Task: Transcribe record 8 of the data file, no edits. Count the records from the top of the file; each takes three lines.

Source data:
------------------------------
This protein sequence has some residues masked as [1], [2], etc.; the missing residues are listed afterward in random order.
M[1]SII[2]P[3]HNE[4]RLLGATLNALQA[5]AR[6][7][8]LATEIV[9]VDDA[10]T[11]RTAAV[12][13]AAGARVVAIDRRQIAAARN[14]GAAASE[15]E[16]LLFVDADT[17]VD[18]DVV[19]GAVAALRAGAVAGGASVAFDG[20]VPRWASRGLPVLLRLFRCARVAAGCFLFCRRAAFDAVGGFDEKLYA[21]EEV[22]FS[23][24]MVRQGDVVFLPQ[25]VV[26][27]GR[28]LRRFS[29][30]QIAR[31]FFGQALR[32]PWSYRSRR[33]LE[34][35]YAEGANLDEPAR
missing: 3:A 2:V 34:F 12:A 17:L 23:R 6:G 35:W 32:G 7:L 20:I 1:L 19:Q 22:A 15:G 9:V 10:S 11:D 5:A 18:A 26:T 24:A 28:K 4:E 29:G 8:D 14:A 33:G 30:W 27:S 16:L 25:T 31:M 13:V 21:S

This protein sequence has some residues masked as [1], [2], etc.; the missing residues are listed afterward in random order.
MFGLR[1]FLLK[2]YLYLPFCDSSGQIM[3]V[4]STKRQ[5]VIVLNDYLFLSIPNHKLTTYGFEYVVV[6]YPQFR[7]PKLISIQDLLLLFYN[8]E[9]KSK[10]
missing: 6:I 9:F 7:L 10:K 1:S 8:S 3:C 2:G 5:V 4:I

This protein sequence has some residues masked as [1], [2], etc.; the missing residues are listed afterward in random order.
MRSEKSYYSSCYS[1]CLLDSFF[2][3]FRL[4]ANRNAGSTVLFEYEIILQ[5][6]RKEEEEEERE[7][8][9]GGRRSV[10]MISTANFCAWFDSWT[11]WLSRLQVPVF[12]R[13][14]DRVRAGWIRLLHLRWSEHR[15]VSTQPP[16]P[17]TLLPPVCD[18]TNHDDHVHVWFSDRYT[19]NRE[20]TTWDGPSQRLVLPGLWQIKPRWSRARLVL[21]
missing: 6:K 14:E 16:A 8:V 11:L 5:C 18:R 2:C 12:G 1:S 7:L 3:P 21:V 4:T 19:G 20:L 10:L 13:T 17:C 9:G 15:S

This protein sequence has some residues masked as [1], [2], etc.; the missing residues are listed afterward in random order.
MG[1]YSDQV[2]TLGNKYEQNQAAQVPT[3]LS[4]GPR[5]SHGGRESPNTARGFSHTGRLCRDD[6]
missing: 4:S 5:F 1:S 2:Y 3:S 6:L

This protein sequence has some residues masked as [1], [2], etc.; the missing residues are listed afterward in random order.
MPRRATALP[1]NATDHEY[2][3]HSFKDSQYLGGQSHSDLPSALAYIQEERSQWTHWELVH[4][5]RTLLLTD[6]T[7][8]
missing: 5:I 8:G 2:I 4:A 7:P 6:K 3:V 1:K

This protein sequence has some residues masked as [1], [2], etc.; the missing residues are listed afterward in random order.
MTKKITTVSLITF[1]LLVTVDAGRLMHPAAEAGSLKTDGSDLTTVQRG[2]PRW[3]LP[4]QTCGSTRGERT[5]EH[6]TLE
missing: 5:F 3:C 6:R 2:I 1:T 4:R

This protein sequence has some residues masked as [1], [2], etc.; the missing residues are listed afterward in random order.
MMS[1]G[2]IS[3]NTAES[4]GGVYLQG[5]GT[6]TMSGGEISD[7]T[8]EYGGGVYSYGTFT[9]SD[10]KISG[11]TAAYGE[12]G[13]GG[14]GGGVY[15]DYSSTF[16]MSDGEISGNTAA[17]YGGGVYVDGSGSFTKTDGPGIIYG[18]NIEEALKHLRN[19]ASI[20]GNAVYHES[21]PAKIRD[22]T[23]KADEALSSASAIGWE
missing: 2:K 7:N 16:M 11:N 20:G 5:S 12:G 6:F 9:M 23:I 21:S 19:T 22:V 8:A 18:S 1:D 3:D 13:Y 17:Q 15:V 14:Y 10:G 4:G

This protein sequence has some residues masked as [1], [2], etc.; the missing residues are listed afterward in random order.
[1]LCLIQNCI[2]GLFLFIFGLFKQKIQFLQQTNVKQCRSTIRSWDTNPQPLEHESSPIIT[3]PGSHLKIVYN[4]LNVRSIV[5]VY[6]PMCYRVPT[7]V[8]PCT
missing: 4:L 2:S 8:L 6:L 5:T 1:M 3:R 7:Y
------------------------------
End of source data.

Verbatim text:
This protein sequence has some residues masked as [1], [2], etc.; the missing residues are listed afterward in random order.
[1]LCLIQNCI[2]GLFLFIFGLFKQKIQFLQQTNVKQCRSTIRSWDTNPQPLEHESSPIIT[3]PGSHLKIVYN[4]LNVRSIV[5]VY[6]PMCYRVPT[7]V[8]PCT
missing: 4:L 2:S 8:L 6:L 5:T 1:M 3:R 7:Y